Henri Nouwen

Saturday, February 8, 2020

Thoughts on change

We Cannot Run from Ourselves

Minute Meditations | Photo by Capturing the human heart. on Unsplash
Sometimes, no matter how hopeful I am about the future and the many changes I want to make in my life, within a few months I find myself back exactly where I was before. For years this frustrated me. Hope inevitably turned to disappointment. I couldn’t understand why, no matter how many times I moved, the same problems kept happening. Then a spiritual director shared an old quip: “Wherever you go, there you are.” As much as we would like to place the blame for our problems on some external factor, the cause of our problems often lies within us. It doesn’t matter where we live, what we do for a living, or who we associate with, we cannot run from ourselves. If we have anger in our hearts, we can run from our past enemies, but we will most certainly find new people with whom to fight. If we struggle with authority, we can change jobs, but we will undoubtedly have new problems at our next one.
—from the book Let Go: Seven Stumbling Blocks to Christian Discipleship by Casey Cole, OFM

Thursday, February 6, 2020

Thoughts on success

Jesus Never Promised Success

Minute Meditations | Image by MikesPhotos from Pixabay
At no point in the Gospel does Jesus tell us that if we follow him our lives will be filled with success or that people will like us for it. Quite the contrary, actually! We follow a man who came to share the love of God with the world through healing and forgiveness, but was rejected by the religious elite, betrayed by his closest friends, and murdered as a common criminal. This is not simply Jesus’s fate many years ago, but ours today. “Take up your crosses daily,” he tells us. While there is nothing wrong with hoping for success in our lives, our faith is destined for problems if it becomes an expectation we cannot live without. The road of discipleship is filled with failure; if we demand that our lives be successful, we won’t make it very far.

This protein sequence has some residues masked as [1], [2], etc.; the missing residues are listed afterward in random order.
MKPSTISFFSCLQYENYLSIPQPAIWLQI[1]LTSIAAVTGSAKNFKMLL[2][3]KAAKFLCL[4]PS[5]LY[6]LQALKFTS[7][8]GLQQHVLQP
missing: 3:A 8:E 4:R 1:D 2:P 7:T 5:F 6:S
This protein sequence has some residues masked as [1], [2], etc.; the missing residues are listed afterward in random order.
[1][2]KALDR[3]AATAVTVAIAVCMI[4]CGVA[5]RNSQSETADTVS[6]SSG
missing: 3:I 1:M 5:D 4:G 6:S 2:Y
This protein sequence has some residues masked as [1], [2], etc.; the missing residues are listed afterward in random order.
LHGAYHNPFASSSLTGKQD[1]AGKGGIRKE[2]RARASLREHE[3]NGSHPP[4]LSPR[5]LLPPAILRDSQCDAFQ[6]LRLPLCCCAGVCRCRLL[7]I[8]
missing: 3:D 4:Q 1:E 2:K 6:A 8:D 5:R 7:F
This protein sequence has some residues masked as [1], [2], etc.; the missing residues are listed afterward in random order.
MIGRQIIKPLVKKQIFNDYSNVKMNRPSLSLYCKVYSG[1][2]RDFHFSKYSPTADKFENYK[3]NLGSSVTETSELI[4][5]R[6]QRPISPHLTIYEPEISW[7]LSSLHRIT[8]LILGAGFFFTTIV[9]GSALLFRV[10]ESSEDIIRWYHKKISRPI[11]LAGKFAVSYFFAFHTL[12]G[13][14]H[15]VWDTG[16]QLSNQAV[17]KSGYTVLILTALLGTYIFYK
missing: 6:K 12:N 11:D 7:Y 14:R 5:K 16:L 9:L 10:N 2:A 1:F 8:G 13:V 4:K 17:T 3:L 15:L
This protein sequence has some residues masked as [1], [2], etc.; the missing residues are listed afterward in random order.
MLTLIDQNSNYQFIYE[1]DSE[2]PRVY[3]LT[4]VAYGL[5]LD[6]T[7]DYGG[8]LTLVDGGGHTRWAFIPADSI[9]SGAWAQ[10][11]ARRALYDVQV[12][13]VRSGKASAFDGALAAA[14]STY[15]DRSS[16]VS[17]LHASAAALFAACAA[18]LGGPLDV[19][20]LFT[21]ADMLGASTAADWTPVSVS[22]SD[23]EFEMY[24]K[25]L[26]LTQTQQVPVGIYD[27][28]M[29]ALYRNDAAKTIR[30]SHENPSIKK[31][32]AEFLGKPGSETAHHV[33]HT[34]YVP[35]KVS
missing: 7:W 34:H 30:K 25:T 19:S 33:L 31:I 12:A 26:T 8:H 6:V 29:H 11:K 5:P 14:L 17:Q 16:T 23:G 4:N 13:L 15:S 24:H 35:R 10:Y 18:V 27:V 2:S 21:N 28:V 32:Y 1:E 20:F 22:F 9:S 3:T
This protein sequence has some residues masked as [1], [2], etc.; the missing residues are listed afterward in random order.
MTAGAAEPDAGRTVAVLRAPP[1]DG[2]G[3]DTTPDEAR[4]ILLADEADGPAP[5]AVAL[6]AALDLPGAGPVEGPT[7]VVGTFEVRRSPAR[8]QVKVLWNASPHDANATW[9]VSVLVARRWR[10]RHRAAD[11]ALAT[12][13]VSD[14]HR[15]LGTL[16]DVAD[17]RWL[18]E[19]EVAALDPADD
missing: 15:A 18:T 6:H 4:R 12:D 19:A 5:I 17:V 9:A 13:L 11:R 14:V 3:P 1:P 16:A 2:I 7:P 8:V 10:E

—from the book Let Go: Seven Stumbling Blocks to Christian Discipleship by Casey Cole, OFM

Monday, February 3, 2020

Thoughts on getting help

We Need Help to Get Through the Day

Minute Meditations | Image by PublicDomainPictures from Pixabay
We are weak. We are vulnerable. We need tremendous help just to survive the day. Everything we have and everything we do is the result of Jesus loving us first, of him giving us the strength we need to continue. When we hide our flaws even from ourselves, believing even for a second that we don’t have any or that our flaws are so minuscule that we do not need help from anyone, that we possess within ourselves all the strength we will ever need to live a happy and healthy life, we unwittingly cut ourselves off from the true source of strength: the grace of the Holy Spirit. If we don’t think we need help, we’ll never feel compelled to ask for it. What a shame it would be to stop asking God for help.
—from the book Let Go: Seven Stumbling Blocks to Christian Discipleship by Casey Cole, OFM